Page 0022

22 English Bridge August 2018 www.ebu.co.uk

A

significant reason for five-card majors being

as widespread as they are is that the

problems of intervention are reduced. That

applies as much to the weak no trump base

considered here as for strong no trumps or indeed,

strong club systems. Establishing the presence - or

absence - of a major-suit fit is top priority and

much of bidding directly addresses that.

Simple (non-jump) intervention does not

inconvenience a single raise. When a simple raise is

right on values, it is invariably best in an

uncontested auction and especially in competition.

As your left-hand opponent might raise the

overcaller's suit, it is essential that any fit in opener's

major be confirmed - or denied. Even with slender

values or in dangerous situations, responder should

announce a fit if one exists. When responder passes,

opener almost mentally deletes the possibility of 3card

support.

With support and values in excess of a single raise

responder will want to jump. That's undoubtedly

right holding four-card support (or more) but what

about three? While knowing the size of fit is

important in constructive auctions, it is crucial in

competition; unless you distinguish between 3-card

and longer support, partner will misjudge the

combined offensive/defensive orientation. Fewer

trumps between you and partner mean fewer

ruffing tricks when you declare but top cards are

more likely to take tricks when you defend.

Over non-jump intervention we are typically

considering eight-loser hands, say 9-11 (poor 12)

HCP, no shortage and a 4-4-3-2 shape. Had righthand

opponent respectfully passed, responder

would have bid a new suit and subsequently raised

opener to three-major. That is a fragile approach

after intervention; either right-hand opponent stole

the bidding space or left-hand is about to.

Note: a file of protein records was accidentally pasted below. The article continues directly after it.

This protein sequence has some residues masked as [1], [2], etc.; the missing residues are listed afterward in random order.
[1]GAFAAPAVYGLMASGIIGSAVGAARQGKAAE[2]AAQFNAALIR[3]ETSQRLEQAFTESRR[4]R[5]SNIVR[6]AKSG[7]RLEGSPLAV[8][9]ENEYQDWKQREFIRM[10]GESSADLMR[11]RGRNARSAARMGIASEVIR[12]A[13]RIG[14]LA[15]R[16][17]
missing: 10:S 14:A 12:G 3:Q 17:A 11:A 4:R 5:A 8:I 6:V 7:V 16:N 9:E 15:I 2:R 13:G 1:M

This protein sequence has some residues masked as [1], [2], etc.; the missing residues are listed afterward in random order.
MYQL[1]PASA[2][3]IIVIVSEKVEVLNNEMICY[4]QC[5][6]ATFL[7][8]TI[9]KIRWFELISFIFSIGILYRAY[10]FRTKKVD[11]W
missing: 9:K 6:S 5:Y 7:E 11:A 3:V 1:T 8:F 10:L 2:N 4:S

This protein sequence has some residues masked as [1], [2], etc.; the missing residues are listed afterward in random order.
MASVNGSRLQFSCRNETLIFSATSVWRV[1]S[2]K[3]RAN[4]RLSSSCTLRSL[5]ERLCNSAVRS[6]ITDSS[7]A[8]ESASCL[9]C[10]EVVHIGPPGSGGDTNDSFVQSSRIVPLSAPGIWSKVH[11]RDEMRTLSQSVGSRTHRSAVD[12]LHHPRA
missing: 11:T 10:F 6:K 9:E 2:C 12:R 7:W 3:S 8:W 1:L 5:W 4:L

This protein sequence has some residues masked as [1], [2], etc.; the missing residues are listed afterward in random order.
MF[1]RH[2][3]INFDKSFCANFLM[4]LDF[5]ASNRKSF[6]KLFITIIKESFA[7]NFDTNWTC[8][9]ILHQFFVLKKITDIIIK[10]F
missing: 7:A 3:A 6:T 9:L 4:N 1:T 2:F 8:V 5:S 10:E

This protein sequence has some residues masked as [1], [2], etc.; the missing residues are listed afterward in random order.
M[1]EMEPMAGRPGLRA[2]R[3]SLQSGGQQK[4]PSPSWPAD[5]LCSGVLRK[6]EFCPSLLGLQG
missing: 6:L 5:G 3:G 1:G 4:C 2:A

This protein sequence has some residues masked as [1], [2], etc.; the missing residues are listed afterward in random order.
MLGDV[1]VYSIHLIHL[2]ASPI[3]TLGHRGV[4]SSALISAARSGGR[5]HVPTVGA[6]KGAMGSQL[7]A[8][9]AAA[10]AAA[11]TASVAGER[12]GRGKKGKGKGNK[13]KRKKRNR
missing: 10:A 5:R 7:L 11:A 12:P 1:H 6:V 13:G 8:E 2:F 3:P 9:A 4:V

The answer is to enlist the cue-bid - bidding

overcaller's suit - to distinguish trump-support in

limit raises. This is a ripe area for conventional help

and serious partnerships devote many sequences to

expressions of raises using 2NT and jumps in unbid

suits in addition to cue-bids (leaving only 1NT and

non-jump new suits to deny support!). For the time

being keep jump raises as with no intervention, 4+

support and values, and use the simple cue-bid for

3-card raises and mark for development.

A few examples should make it clear - have a go

at these. In each case, you must respond to your

partner's major opening, after your right-hand

opponent's action (shown in parenthesis).

Partner opens one-major, they intervene

by Chris Chambers

click

link

Hand 1 Hand 2 Hand 3

1´-(2™)-? 1´-(2™)-? 1´-(2®)-?

´ Q 5 4 ´ Q 5 4 ´ Q 5 4

™ 10 8 3 ™ 10 8 3 ™ 10 8 3

t A 10 7 6 4 t A Q 8 6 4 t A Q 8 6 4

® 8 6 ® K 6 ® K 6

Hand 4 Hand 5 Hand 6

1´-(1NT)-? 1´-(3®)-? 1´-(3t)?

´ Q 5 4 ´ Q 5 4 ´ K J 5 4

™ 3 2 ™ J 10 8 3 2 ™ A J 8 3

t K 8 6 4 t K 6 4 t 6 4

® 10 9 8 6 ® K 6 ® K Q 9

1.2´. The same bid as without the intervention -

there should be no temptation to do anything

else. Indeed, 2´ would be indicated even had 1´

only promised four.

2.3™A. A cue-bid raise. With a fourth spade there

would be little wrong with 3´, except perhaps

with ´Q854 ™1083 tAQ64 ®K6, some would say

with 7½ losers, it is a slight underbid. An eightcard

fit plays much less well and 'raising to the

three-level with three trumps' via bidding the

opponent's suit fits the hand nicely.

A 3™ is an artificial bid and should be alerted. If

opponents ask its meaning explain, 'shows 3-card

support and values for the 3-level at least'. Notice

it doesn't promise any particular holding in the

enemy suit.

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